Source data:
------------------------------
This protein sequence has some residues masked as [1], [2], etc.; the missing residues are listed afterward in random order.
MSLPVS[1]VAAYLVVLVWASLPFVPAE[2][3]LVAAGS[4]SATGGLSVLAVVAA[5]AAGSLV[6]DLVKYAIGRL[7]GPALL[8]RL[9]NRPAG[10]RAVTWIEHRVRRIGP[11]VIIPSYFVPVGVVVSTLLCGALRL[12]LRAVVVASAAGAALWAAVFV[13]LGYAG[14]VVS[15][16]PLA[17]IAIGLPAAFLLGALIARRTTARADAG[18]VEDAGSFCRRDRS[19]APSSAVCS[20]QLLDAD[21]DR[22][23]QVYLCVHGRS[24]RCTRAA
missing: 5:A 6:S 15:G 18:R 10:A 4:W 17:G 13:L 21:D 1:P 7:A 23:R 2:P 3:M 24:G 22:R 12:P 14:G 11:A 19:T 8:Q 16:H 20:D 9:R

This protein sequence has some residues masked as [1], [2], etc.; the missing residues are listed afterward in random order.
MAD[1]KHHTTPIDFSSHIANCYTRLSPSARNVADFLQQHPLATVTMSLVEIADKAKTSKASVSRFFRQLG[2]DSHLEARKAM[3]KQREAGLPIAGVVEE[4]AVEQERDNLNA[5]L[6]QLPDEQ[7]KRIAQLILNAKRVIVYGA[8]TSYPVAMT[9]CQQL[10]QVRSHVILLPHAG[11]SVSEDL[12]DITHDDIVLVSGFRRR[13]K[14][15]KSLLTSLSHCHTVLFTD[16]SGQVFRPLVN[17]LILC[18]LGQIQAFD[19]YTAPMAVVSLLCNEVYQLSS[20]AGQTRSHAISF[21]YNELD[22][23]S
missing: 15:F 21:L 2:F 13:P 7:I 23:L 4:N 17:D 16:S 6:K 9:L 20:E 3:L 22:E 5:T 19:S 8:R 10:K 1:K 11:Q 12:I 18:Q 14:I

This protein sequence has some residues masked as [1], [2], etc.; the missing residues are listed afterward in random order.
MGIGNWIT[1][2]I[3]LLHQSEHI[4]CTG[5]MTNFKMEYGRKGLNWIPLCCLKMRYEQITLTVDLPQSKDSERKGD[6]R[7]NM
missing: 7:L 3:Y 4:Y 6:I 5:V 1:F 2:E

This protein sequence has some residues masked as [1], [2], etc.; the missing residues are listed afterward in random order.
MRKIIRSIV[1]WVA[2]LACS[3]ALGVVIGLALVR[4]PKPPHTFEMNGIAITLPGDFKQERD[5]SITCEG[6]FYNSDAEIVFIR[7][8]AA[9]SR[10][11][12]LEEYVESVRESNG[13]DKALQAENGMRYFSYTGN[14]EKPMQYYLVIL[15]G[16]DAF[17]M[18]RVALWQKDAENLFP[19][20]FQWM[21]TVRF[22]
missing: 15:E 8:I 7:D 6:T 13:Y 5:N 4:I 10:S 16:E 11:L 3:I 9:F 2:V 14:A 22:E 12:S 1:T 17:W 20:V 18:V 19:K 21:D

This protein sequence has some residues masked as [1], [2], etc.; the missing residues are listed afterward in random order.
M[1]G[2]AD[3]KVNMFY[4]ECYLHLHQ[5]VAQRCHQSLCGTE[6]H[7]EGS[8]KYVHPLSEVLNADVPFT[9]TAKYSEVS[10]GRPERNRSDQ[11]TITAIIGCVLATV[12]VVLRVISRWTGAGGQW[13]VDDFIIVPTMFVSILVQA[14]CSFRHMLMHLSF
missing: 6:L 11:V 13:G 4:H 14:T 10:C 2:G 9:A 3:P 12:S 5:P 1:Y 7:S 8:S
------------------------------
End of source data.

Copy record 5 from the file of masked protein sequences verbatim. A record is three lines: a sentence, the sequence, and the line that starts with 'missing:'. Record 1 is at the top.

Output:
This protein sequence has some residues masked as [1], [2], etc.; the missing residues are listed afterward in random order.
M[1]G[2]AD[3]KVNMFY[4]ECYLHLHQ[5]VAQRCHQSLCGTE[6]H[7]EGS[8]KYVHPLSEVLNADVPFT[9]TAKYSEVS[10]GRPERNRSDQ[11]TITAIIGCVLATV[12]VVLRVISRWTGAGGQW[13]VDDFIIVPTMFVSILVQA[14]CSFRHMLMHLSF
missing: 6:L 11:V 13:G 4:H 14:T 10:C 2:G 9:A 3:P 12:S 5:P 1:Y 7:S 8:S